Why We Must Be an Anti-Racist Church

Why We Must Be an Anti-Racist Church

Woke up this morning with my mind stayed on freedom. – A song of the Civil Rights Movement

First, we were jolted by the horrific racist murders at Emanuel African Methodist Episcopal Church in Charleston, South Carolina on June 17, perpetrated by white supremacist Dylann Roof. Then, again, our hearts bled at the burning of numerous African-American churches in the weeks that followed – almost all in states of the Deep South. In the majority of cases, arson has been confirmed.

There is a long history of black churches being burned. Emanuel AME itself was burned to the ground by the City Fathers of Charleston after the discovery of a planned slave uprising organized under the leadership of one of Emanuel’s founders and ministers, Denmark Vesey. The uprising was to take place on Bastille Day – July 14, 1822. Vesey was a skilled carpenter, who had been able to purchase his freedom. The Haitian Revolution and the great black revolutionary leader, Toussaint L’Ouverture, had inspired him. When the revolt was uncovered, Vesey and several other leaders were hung and the church was disbanded and destroyed, but it rose again, rebuilt, and continued to be a center of resistance to slavery and racism. Not until 2014 was a statue of Denmark Vesey erected in Charleston and it is hidden in a small park where very few people see it.

Many black churches were burned during reconstruction and the decades when white supremacists were constructing the Jim Crow system and re-imposing slavery by another name. The same was true during the intense struggles of the Civil Rights Movement in the 1950s and ’60s. In the late 1970s and early 1980s, there was a resurgence of the KKK and Nazi and again a spate of burnings of black churches. Now we witness this racist phenomenon again.

This is nothing less than racist terror, meant to intimidate and create fear in anyone who would resist and fight racial oppression. It is not the work of a few isolated, crazy racists in rural areas of Southern states. African-Americans in a prayer meeting were murdered and churches are being burned because the resistance to racism and oppression has been weak for a long time and because systemic racism at the highest levels of congress, courts, criminal justice system, business, and the media runs rampant and creates a social and cultural environment in which overt acts of racism are seen by many as acceptable.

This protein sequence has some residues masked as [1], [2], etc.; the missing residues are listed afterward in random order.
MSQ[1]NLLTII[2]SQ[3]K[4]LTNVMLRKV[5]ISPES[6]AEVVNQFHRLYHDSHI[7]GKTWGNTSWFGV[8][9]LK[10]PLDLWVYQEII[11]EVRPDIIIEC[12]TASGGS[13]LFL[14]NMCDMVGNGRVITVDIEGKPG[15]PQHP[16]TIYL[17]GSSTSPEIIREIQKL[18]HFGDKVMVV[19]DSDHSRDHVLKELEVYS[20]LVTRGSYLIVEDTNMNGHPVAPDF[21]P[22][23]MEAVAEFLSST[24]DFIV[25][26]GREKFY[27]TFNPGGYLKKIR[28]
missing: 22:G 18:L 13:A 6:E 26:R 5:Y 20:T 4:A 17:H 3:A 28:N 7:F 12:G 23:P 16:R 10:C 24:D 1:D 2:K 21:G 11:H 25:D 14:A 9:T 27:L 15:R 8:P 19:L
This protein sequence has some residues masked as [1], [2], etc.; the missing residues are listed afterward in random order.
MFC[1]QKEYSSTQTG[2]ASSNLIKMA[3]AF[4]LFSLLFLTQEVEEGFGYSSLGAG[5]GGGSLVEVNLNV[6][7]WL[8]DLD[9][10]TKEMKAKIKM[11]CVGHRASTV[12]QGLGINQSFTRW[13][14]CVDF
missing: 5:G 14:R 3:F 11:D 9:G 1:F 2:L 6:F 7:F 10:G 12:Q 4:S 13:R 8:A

Dylan Roof murdered nine of our brothers and sisters because he believed that many people would support his act. Charleston is where the Civil War began and there is a prominent statue of John C. Calhoun – a Civil War era vice-president and Senator and prominent apostle of slavery and white supremacism. In so many ways, Dylann Roof saw his belief affirmed that black lives do not matter in the U.S. He felt able to carry out his terror because the battle flag of the Confederacy flies everywhere in South Carolina, not just the statehouse. This bloody flag is no symbol of “regional pride” or “rebel spirit.” It is a symbol of racism and white supremacy and should be torn down wherever it is found. Outrageously, after the flag was removed from the statehouse grounds, authorities allowed the KKK to rally in protest in the state capitol, Columbia, on Sunday, July 19.

The African-American church and anyone who sympathizes with the struggle for black freedom and equality have always been targets of the promoters of race hate. The truth is that we would be targets, too. The Church of the Village is just the sort of congregation the racists love to hate – a church that unites people of all colors, nationalities, abilities, sexual orientations, gender identities and expressions and a progressive church that publicly advocates for racial justice and LGBTQ equality.